Historical Communities
Island Wildlife
First Nations Communities
Unique Landscapes
Vulnerable Ecologies


BC Archives image of the Port Hardy Docks

Port Hardy from the water
Port Hardy downtown
Port Hardy
Port Hardy warf
Island Copper open pit mine
Downtown Port Hardy now

Port Hardy

North eastern Vancouver Island

The area surrounding Port Hardy was first settled by Europeans in 1849, with the establishment of an HBC fort in nearby Fort Rupert. Port Hardy itself was settled in 1904, and the community greatly expanded with the selling of Hudson Bay Co. lands in the area in 1912. Resource extraction has always been Port Hardy’s number one industry and fishing, logging, and mining have all been through boom and bust cycles in the town. Today, Port Hardy is about half its historic size, and though suffering at the hands of the declining commercial fishing and forest industries, is carving out a niche as Vancouver Island’s premier northern tourism destination.


Settlement

Coordinates: 50°43’N 127°29’W


Fort Rupert was established in 1849 as a trading post and coal town to serve the nearby coal mines at Suquash. Though explorers made their way into the Port Hardy area many times, the area was not settled until 1904, when a pair of settlers, the Lyons, set up a general store and a post office in Hardy Bay. Slowly, people trickled in to Port Hardy, but the rush did not come until 1912, when the HBC offered and advertised cheap land to settlers from the USA and England. A considerable number of people came, looking for the scenic pastures and railways advertised in the flyers, but arrived to a cool, wet, densely forested terrain unsuitable for farming. Many left immediately, but 12 families stayed, and built up Port Hardy into a thriving little town, containing a one-room school, a sawmill, a church, and a hotel.


Middle History


Still accessible only by water and a trail from Fort Rupert, a necessity for expansion were travel corridors. In 1916, a trail to Coal Harbour was established, linking the east and west coasts of the island. As logging developed in the area, a network of logging roads began to be cut, and eventually a path from Campbell River to Port Hardy was formed. This connection facilitated further expansion, and Port Hardy’s industries took off. Fishing became the largest industry in the city and between 1950 and 1965 the population expanded from 1000 to over 5000 individuals. This presented a problem, as the entire north island at this point was serviced only by rough gravel road. The citizens of the northern communities had been lobbying for years to get the final link of paved road completed, and after many failed promises of completion from the government, the road was finally paved in 1979. Contributing to this boom was the copper exploration happening in Coal Harbour. In 1965, copper was discovered, and by 1970, the Utah Construction and Mining Company had begun to dig what would become the largest open pit copper mine in the world. As fishing and logging tapered off in Port Hardy, the mine became even more important, and it was one of the biggest employers on the north island until it too shut down in 1996.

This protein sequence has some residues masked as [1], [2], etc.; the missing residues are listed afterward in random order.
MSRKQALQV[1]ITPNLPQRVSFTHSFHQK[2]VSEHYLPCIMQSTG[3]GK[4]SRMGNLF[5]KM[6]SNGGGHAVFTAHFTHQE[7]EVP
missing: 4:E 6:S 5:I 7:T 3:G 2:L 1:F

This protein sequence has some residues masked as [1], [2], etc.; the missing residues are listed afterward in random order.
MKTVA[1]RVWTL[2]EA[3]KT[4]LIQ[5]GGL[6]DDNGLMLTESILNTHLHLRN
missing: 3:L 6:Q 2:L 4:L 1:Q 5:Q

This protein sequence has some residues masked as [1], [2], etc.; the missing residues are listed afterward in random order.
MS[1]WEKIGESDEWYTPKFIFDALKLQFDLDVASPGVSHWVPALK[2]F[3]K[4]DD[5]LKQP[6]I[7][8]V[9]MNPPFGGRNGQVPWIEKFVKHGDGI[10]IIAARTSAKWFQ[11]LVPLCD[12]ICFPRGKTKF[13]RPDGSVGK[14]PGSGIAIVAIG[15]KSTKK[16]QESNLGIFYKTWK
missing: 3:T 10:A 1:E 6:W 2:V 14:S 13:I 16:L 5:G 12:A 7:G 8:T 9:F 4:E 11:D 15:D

Present Day


Like many resource towns in BC, as the fishing began to decline and the pressures on the logging industry continued to mount, Port Hardy began to decline both in population and in economic activity. From 1990 to 2000, more than half the fish plants in the area closed, and the largest employer on the north island, the Island Copper Mine, shut down for good. From a high of 5,400 people in the mid 60s, the town now contains just over 3,500 people.

Though the decline in resource extraction has undoubtedly affected the community, Port Hardy has performed a timely diversification of its economic base, and is increasingly focusing on touting itself as the tourism capital of the north island. The BC Ferries inside passage route departs from Port Hardy, making it a key gateway to the north coast, and as the largest major settlement on the north island, it is an important jumping off point for many smaller destinations including the Cape Scott Provincial Park. There are many fishing charter operators in and around the city, offering world class fishing expeditions, and a number of B&Bs exist to serve the increasing summer tourist population.

With a good amount in infrastructure in place, Port Hardy has the ability to grow once again, and likely will, given the current trends. It is accessible by road via highway 19, which terminates in downtown Port Hardy, or by air, to the Port Hardy airport in Fort Rupert.

 

Web site ©: The Institute for Coastal and Oceans Research (ICOR) at the University of Victoria, British Columbia Canada.